Like the Gothic cathedrals of Europe, modern urban subways are built in pieces over decades by succeeding generations of craftsmen. They're designed to last centuries. They're supposed transport souls. And constructing one takes an unshakable faith that despite America's idolatrous worship of the auto, there is a future for public transit.
Building these huge subterranean monuments -- Atlanta's MARTA, San Francisco's BART, Baltimore's Metro -- also takes billions of dollars, small armies of workers, advanced technology and centuries-old skills. It takes patience, grit and deep pockets to cope with the perils of the underworld.
Take the twin subway tunnels being dug between Johns Hopkins Hospital and the existing Charles Center Metro stop. The distance is only about 7,600 feet, and a one-way ride is expected to last only three minutes and 36 seconds. But construction will probably take more than 5 1/2 years and cost $321 million.
Since miners began digging the Hopkins tunnels a year ago, they've choked on gasoline fumes, watched balls of flame bloom from the tunnel floor and dug out after several minor "runs," in which soil spills from the tunnel face. In November, a larger run opened a swimming pool-sized crater on Orleans Street and caused chest-deep flooding of both shafts.
No one has been killed or seriously injured. But the gasoline fumes and concern about spills caused work to halt for seven months while the state Mass Transit Administration and Kiewit-Shea A.J.V., the tunnel builder, puzzled over what to do.
As of mid-July, those delays were expected to cost $20 million. But the project's $321 million budget, 85 percent of which is being paid for by the federal government, includes more than $53 million to cover unexpected changes in the contract and other "contingencies." That means, MTA officials say, the project is still not expected to cost more than $321 million -- though it's less likely to come in under budget. Meanwhile, the MTA decided in mid-July to reduce some of the delays by beginning a separate tunneling operation from the Shot Tower station toward Charles Center.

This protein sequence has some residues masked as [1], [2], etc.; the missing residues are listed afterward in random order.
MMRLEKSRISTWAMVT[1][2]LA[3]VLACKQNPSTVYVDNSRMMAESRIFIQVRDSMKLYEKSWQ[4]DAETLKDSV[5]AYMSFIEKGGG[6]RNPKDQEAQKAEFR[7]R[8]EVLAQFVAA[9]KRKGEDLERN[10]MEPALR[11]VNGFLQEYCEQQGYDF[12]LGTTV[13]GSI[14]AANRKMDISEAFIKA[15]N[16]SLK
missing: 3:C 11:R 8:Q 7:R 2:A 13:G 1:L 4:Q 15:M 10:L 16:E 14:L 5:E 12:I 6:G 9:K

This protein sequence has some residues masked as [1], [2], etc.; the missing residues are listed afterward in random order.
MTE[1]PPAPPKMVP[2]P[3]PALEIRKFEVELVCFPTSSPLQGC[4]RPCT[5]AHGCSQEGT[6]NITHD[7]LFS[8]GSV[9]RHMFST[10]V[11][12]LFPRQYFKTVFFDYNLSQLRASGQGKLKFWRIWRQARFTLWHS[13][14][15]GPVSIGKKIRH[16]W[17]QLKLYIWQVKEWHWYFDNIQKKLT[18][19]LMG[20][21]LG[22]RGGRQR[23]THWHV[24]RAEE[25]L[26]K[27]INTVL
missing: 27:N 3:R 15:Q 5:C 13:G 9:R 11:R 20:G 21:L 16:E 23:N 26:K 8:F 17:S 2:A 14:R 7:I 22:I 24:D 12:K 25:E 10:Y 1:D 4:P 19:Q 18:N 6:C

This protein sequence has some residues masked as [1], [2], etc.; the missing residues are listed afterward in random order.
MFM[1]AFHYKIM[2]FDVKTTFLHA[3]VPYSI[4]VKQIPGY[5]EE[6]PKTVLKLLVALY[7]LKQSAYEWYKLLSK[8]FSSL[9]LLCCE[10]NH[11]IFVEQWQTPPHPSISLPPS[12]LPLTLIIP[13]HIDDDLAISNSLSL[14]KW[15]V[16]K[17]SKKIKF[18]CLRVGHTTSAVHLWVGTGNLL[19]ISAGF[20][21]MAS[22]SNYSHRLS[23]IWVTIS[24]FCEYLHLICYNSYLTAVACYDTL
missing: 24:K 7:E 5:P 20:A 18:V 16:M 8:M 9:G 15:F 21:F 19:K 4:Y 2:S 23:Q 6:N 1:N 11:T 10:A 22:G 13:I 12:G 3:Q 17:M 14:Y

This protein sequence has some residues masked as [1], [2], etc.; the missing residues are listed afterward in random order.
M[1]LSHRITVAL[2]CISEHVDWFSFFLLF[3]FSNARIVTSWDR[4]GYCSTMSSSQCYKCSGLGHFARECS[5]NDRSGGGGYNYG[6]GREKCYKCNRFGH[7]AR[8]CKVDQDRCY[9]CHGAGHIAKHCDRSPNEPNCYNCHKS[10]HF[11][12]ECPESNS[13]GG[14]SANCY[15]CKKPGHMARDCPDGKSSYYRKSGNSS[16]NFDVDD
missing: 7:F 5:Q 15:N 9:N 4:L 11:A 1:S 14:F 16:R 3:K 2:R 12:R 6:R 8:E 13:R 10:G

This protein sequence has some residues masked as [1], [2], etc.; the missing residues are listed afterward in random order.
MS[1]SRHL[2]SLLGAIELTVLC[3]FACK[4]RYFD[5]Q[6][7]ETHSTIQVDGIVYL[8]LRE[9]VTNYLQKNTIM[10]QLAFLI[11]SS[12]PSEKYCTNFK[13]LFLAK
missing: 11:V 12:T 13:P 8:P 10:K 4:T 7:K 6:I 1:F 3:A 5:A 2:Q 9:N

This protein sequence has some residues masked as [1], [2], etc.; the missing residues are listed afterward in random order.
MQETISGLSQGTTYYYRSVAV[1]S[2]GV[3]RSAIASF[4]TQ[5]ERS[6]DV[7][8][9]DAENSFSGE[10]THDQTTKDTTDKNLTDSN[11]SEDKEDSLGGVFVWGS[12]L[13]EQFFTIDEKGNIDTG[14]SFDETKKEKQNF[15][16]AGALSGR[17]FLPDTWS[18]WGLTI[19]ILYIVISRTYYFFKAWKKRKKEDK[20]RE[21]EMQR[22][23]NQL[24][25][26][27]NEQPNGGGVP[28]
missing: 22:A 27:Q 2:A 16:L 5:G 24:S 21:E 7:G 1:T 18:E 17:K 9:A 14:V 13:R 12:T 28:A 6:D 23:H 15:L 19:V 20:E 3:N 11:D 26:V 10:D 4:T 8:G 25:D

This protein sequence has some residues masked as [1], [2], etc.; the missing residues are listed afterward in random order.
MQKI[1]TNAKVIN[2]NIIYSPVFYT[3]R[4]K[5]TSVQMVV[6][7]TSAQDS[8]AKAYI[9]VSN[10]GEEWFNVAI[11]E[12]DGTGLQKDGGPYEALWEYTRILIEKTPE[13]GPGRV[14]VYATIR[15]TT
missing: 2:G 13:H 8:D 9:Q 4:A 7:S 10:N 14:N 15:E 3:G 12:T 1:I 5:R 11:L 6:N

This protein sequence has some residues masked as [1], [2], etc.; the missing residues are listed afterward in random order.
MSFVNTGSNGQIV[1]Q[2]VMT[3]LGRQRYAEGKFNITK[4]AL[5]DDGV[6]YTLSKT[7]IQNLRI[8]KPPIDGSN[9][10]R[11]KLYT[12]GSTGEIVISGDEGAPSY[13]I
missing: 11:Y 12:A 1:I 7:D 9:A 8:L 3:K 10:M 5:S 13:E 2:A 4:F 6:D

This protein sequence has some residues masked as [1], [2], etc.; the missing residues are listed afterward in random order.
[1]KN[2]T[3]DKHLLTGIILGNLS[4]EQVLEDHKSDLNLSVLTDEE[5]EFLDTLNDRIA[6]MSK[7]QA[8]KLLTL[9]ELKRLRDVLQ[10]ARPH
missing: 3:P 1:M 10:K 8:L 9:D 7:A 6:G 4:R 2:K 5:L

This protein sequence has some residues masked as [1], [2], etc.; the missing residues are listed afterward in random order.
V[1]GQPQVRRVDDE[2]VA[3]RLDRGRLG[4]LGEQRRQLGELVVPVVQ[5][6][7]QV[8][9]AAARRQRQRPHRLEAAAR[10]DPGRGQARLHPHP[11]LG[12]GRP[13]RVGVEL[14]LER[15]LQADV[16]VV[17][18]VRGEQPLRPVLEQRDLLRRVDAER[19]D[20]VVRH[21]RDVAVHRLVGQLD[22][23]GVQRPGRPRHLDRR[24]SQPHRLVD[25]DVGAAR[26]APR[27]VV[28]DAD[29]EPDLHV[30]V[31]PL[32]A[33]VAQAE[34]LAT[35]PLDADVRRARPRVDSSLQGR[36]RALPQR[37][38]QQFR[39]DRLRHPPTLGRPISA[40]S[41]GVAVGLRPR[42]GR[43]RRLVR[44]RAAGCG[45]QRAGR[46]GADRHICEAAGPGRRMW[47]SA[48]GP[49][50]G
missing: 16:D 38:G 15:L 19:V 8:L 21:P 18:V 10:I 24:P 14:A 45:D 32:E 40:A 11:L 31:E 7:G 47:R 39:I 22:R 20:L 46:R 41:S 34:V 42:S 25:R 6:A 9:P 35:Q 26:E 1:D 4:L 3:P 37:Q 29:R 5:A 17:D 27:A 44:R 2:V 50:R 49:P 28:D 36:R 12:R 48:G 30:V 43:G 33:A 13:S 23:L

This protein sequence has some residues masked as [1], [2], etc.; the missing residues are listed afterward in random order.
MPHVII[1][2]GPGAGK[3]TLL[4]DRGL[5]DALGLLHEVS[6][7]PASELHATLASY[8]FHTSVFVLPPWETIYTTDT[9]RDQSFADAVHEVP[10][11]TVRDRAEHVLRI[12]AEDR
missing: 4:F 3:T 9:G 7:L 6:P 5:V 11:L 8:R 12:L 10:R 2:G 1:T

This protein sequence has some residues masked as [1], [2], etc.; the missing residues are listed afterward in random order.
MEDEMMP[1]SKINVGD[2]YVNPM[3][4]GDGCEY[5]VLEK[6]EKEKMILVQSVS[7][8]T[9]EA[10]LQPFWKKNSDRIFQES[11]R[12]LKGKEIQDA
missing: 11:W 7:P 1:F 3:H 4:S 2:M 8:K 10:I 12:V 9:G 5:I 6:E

Miners, engineers and the MTA weren't surprised by the headaches. Boring subways under a city is like performing delicate surgery -- it is a costly, dangerous and unpredictable undertaking.
The path of the subway takes it through layers of compact Ice Age sand that must be excavated carefully to avoid spills at the tunnel face. Studding the soft sand are outcroppings of rock, which must be drilled and shaved and shattered.
To keep the tunnel from caving in, miners work inside a protective TBM (tunnel boring machine), a 22-foot-diameter steel ring that lurches along as digging progresses. As it passes, the ++ tunnel walls behind them must immediately be shored up, either with steel hoops connecting oak board "lagging" or with precast concrete shells.
Chemical grout, a pungent and watery liquid that glues soil together, must be injected into loose soil to prevent settlement, which can shift and weaken the foundations of buildings or utility lines near the surface. Water may trickle up from the "invert," or floor of the tunnel, or dribble out of walls, or shoot out of rock under high pressure as it flows in rivulets or streams or vast blind underground rivers. Tunnels are hot, muddy, cramped and loud. Hydraulic fluid makes the steel machinery slick. And no one ever knows what to expect, despite extensive surveys and studies by geologists.
TUNNELING HAS ALWAYS been a perilous game of blind-man's bluff.
Twenty men died trying to build one of the first compressed-air tunnels in America, under the Hudson River from New Jersey to New York City in 1880. Seventeen workers have died building Washington's Metrorail since construction of the 78-mile system began 22 years ago. (Two died building the first 13.6 miles of Baltimore's Metro, completed in 1987.)
LaRoy "Bud" Morris, a 53-year-old fireplug of a man and a senior inspector on the Hopkins project, has been blasting and shoveling tunnels for 35 years -- helping build everything from huge wine cellars in California's Napa Valley to the tunnel networks of San Francisco's BART and Washington's Metrorail.
When Mr. Morris started tunneling in 1955, building a 6.5-mile water tunnel for a hydroelectric project in Oroville, Calif., there was a grisly rule of thumb. "Back then it was considered a man a mile, that was an old saying tunnel stiffs had," he says.
THE HOPKINS TUNNELS ARE "extremely difficult" to dig, says Peter J. Schmidt, assistant general manager for development at the MTA, because it starts above the water table and moves 20 feet below it. The tunnelers must navigate delicately between softer soil closer to the surface -- with its foundations and phone lines and sewer pipes -- and the first reefs of bedrock below.